In a 2016 SDxCentral analysis article — NFV Will Drive Enterprise SDN Adoption — the potential benefits of enterprise network functions virtualization (NFV) were characterized in the following way: “From both a capital expense and operational cost perspective, NFV is just too compelling an advance for IT organizations to ignore.” Further bolstering the case for enterprise NFV, a recent market research report published by ACG Research suggests the total cost of ownership (TCO) of NFV versus physical appliances could be as much as 62 percent lower.
However, industry surveys and analyst reports, including the 2016 Guide to SDN and NFV published by Webtorials, generally indicate that less than 15 percent of enterprises have deployed NFV somewhere in their production environment. On the other hand, over 50 percent are exploring their options in terms of NFV strategies and vendors. So the question is: with all of the potential upside that NFV offers for IT operations, why aren’t enterprises pulling the trigger? From what we at Array Networks can discern, it appears it boils down to three major categories of inhibitors:
- Organizational disruption, skills deficits and associated risk
- Performance (SLAs) and security (compliance) challenges
- Uncertainty (market maturity) and/or unquantifiable ROI
In essence, while the end state vision for NFV, as well as software-defined networking (SDN), is highly compelling and very desirable, potential pitfalls and related consequences are causing organizations to take a cautious approach. So let’s take a closer look at these inhibitors to better understand them, and discuss strategies aimed at helping enterprises get off the fence and on the path toward NFV.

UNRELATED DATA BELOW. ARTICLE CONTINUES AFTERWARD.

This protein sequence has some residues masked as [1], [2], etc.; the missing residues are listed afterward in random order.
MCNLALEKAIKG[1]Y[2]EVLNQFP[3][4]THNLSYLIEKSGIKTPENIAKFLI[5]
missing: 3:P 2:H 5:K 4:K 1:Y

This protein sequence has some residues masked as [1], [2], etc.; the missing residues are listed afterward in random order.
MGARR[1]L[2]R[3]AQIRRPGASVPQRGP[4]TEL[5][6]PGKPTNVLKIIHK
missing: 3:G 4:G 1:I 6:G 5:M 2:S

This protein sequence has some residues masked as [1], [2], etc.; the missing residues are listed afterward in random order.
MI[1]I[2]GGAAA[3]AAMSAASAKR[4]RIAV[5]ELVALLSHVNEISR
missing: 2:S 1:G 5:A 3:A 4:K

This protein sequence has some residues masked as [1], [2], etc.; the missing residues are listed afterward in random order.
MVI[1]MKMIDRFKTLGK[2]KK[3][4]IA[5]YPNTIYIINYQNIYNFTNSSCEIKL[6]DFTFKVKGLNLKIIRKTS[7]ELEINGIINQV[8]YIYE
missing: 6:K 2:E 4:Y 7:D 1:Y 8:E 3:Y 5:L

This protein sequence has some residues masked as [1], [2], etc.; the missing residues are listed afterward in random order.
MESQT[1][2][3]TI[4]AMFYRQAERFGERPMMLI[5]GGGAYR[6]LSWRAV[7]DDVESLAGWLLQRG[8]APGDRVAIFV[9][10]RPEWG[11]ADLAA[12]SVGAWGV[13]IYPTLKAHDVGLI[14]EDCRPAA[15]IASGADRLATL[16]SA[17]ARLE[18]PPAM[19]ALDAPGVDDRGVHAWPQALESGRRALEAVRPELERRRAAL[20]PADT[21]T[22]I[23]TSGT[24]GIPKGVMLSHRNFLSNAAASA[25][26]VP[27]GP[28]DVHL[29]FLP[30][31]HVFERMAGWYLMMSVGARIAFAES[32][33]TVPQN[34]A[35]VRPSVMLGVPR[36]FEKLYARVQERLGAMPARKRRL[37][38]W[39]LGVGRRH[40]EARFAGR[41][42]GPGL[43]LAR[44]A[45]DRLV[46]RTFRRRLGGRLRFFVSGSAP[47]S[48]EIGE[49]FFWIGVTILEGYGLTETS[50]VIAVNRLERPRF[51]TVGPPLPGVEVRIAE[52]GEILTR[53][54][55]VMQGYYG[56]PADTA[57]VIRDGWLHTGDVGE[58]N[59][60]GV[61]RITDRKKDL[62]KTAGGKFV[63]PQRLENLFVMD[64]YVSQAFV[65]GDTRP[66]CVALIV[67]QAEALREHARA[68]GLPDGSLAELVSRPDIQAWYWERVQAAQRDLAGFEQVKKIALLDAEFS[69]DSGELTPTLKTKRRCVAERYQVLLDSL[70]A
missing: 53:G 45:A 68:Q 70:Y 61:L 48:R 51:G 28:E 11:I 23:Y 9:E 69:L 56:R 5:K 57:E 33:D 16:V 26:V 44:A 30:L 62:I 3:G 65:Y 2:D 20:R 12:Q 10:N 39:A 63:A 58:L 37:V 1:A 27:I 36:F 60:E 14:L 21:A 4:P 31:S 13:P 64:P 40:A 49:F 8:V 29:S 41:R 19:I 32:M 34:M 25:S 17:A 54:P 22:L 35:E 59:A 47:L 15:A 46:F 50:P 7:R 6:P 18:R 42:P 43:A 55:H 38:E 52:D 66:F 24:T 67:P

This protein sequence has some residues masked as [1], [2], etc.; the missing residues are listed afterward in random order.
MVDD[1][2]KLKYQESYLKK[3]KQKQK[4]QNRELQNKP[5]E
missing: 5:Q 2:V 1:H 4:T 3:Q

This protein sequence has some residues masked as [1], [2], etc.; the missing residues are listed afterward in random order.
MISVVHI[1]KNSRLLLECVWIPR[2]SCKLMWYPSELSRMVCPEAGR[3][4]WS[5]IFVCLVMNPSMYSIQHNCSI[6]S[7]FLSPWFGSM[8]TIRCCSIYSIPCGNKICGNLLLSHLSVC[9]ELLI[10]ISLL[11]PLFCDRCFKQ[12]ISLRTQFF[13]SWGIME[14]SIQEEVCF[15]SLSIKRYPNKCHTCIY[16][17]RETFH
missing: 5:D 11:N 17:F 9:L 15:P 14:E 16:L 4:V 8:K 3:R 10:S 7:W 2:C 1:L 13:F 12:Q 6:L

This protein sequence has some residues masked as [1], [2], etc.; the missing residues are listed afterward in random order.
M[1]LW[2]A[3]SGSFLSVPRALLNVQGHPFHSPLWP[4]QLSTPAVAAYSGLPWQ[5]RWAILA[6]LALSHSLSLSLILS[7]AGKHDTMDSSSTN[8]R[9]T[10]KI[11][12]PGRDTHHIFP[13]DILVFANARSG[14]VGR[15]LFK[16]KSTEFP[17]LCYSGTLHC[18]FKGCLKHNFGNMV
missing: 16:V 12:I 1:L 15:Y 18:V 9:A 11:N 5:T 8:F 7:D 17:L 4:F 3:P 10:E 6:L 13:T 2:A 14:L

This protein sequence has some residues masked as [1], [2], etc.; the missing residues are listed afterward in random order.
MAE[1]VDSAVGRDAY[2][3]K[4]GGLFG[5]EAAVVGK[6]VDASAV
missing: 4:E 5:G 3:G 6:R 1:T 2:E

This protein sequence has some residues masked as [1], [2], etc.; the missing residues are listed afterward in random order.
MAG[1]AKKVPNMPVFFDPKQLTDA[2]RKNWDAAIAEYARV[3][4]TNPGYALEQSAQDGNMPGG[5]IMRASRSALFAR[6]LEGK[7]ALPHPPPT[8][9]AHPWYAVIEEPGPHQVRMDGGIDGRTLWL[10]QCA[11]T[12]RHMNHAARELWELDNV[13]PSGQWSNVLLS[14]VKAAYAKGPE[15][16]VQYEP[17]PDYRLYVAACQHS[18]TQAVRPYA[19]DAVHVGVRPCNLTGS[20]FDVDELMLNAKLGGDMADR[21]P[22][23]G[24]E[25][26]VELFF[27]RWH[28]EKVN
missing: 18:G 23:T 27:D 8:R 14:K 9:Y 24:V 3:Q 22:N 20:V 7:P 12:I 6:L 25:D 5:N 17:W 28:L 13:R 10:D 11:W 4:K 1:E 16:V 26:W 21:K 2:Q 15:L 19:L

Organizational Disruption and Skills Deficits
The concern is that networking teams understand networking and often operate in their silo; this is often also true of application, security, server, and virtualization teams. NFV spans all of these areas of operation and as a result runs the risk of devolving into organizational gridlock.
NFV also might require skills not possessed by existing teams. This includes choosing the right server and server configuration, hypervisor management, resource allocation, and service chaining. Without the requisite knowledge and expertise, NFV initiatives will ultimately fail.
The key to avoiding these risks is to seek out NFV platforms that can be purchased and deployed by any IT team, without the need for advanced virtualization expertise or assistance from virtualization groups. Emerging NFV platforms are capable of abstracting hypervisor management, CPU pinning, Non-Uniform Memory Access (NUMA) boundary settings, Single Root Input/Output Virtualization (SR-IOV), drivers, physical and virtual port mapping, and many other tasks.
These same platforms allow for simplified creation of service flows between virtual functions – again eliminating the need for specialized skills and allowing enterprises to become more software-centric in the near-term with minimum operational or organizational disruption.
Performance and Security Challenges